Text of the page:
Solar power is a complicated process that is part of an even more complicated industry. If you’re thinking about making the switch, consider this your crash course in rooftop solar power.

I’m interested in solar. Where do I start?

Before you call a local solar provider and start getting sales pitches it’s useful to know some background information on solar in your area. Do some research on your home state to see if your local government has incentivized solar in any way. Some states have provided funding to banks to offer loans for home solar systems.

You should also consider some details about your home, your current energy provider, and the amount of time you’re going to spend in your home. If you plan on moving anytime soon, leased panels may not be something you want to put up on the roof. Some buyers will happily take over the lease; others won’t be so sure or may see it as a headache.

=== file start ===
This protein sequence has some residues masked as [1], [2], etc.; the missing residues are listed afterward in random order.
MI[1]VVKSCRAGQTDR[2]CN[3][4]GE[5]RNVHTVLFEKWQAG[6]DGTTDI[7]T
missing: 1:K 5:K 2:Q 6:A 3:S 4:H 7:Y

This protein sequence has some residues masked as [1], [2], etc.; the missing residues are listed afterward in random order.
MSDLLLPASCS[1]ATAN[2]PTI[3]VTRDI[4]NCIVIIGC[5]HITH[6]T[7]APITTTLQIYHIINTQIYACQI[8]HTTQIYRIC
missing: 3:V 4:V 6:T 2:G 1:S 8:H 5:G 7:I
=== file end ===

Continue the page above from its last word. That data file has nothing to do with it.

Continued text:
You’ll also want to learn about net metering from your current electricity provider. The electricity market is now in flux due to the increase of solar. As solar makes electricity more accessible, it could make electricity costs go up from your local utilities company. Net metering is the way that power companies measure how much electricity your panels put into the grid during the daytime which will be discounted from your monthly utility bill.

Finally, you’ll want to consider how beneficial the panels would be to your bill. If your home doesn’t receive a lot of sun or have enough viable roof space, solar panels might not be worth it. If you can buy the panels flat out, however, they’ll likely save you a lot of money in the long run.